Alfa Romeo Forums banner

1 - 5 of 5 Posts

·
Premium Member
Joined
·
5,474 Posts
Discussion Starter #1 (Edited)
Breaking in a rebuild on a dyno

I was looking at the cardisc shop manual and ran accross this engine break in schedule. I got to thinking about breaking in an engine on a dyno and wondered if anyone had done this and if so what their experience was. Frankly, the thought of running WOT for ten minutes after 50 minutes on the bench is a bit gutsy IMHO...

Break in.jpg
 

·
Registered
Joined
·
4,501 Posts
Glenwood Motors (to mention just one with whom I happen to have quite a bit of experience in the Alfa motors), bench-runs EVERY single motor that they build on the dyno UNDER LOAD! (Dawie has been doing this for AGES, so I trust the man!) He and I have done about 16-17 engines together over the last 3 years or so and they were ALL done like that!

A motor is either right or it is not! He starts it up, brings it up to temp a bit, checks the basics and rolls it right on to the dyno to start putting load on it! Not high revs - just low rpm load! A tuner hops on it with an AFR meter and the laptop and starts mapping fuel right away too and as he is mapping from left to right in the load-cells and works his progressively up in the rpm-ranges the motor gets all the run-in that it needs!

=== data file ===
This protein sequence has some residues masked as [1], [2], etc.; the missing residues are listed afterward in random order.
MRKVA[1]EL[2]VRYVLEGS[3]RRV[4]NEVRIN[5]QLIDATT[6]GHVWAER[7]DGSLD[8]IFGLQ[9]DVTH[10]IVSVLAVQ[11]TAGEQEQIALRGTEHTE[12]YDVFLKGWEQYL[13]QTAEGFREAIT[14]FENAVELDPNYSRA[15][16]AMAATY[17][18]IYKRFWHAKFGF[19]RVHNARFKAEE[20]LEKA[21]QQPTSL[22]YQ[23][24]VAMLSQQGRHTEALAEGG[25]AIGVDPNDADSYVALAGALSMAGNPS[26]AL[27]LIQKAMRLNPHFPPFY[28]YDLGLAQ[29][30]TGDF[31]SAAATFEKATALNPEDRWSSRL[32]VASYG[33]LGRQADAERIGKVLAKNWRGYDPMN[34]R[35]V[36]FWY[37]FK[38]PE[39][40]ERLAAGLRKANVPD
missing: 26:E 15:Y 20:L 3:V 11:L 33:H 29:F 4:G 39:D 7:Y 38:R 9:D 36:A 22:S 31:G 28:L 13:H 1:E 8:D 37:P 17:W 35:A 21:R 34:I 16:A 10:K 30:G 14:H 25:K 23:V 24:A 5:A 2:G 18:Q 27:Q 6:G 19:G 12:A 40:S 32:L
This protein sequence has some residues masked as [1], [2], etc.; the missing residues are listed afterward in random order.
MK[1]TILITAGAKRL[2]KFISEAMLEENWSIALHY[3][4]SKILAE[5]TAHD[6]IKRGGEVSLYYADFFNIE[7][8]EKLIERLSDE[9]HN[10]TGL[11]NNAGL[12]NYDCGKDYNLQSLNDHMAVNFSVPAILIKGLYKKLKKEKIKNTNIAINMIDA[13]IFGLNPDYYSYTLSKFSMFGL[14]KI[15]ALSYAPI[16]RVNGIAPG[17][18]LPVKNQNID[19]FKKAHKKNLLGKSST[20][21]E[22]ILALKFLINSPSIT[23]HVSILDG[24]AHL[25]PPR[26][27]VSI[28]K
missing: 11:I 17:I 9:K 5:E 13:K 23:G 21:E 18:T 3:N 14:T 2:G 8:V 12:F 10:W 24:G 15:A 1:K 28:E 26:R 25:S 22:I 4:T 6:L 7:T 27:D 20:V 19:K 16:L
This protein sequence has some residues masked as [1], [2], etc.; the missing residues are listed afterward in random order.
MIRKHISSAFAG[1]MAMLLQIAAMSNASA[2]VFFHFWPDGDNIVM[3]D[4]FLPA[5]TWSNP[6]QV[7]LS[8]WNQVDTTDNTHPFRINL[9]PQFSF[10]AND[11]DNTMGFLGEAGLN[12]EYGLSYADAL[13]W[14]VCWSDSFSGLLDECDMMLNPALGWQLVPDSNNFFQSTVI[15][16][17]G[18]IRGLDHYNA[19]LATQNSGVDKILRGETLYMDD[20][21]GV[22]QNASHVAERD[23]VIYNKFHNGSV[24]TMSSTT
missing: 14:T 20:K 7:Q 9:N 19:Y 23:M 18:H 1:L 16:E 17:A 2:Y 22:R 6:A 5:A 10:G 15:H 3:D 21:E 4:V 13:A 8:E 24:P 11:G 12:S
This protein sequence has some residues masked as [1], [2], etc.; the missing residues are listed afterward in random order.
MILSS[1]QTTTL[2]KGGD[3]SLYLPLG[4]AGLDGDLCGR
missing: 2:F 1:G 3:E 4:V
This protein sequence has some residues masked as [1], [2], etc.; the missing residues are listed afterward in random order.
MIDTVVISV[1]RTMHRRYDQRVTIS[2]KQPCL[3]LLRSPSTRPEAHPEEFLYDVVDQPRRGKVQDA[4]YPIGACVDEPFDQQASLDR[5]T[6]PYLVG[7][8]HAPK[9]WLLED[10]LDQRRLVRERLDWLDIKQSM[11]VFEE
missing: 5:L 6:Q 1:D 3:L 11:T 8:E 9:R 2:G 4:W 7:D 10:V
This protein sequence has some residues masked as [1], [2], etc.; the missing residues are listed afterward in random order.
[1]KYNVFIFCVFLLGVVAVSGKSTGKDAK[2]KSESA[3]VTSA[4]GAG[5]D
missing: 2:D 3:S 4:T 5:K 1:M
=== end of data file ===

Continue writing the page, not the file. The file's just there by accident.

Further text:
In less than an hour that thing already sees 4-5K rpm WOT (basically all load) runs! (Made me cringe the first few times that I saw this and then I started to get used to it!) You guess that you WANT that heavy (low rpm) load to help seat the rings!

The old-school thought-process of "stick it on the highway at 2,200 rpm and put it on cruise-control on a flat road for 3,000 miles" is just not how it is done - especially on a performance motor where you run pretty loose piston-clearances any way!
 

·
Registered
Joined
·
4,040 Posts
I don't know if you can say an engine is totally broken in after a dyno session for mapping F/A? My engine builder recommended not driving at a constant rpm when I picked up the Spider and it had multiple dyno sessions on it.
 

·
Registered
Joined
·
5,969 Posts
My dad had a Chevy small block built up last year, and they put about 8 hours on the engine before he collected it. Apparently they rigged up the output shaft to a long transmission shaft which is connected to a kind of propellor in a water tank. This creates a load on the engine which effectively mimics the work an engine has to do in pushing a car along, thus helping to seat the rings. The factory manual specifies the use of a hydraulic brake, too.
 

·
Premium Member
Joined
·
5,474 Posts
Discussion Starter #5
It seems to me that the factory breaks in the engine using a dyno. Then it is handed to the customer and told to break it in too.

Break in - owner's manual.jpg

I am ok with that.

I just like the idea of putting some time on the engine before I go through the effort to put it in the car. I have a parts car that I could turn into a dyno "mule".

OTAH, I like Alex's idea:

invaquada.jpg
 
1 - 5 of 5 Posts
Top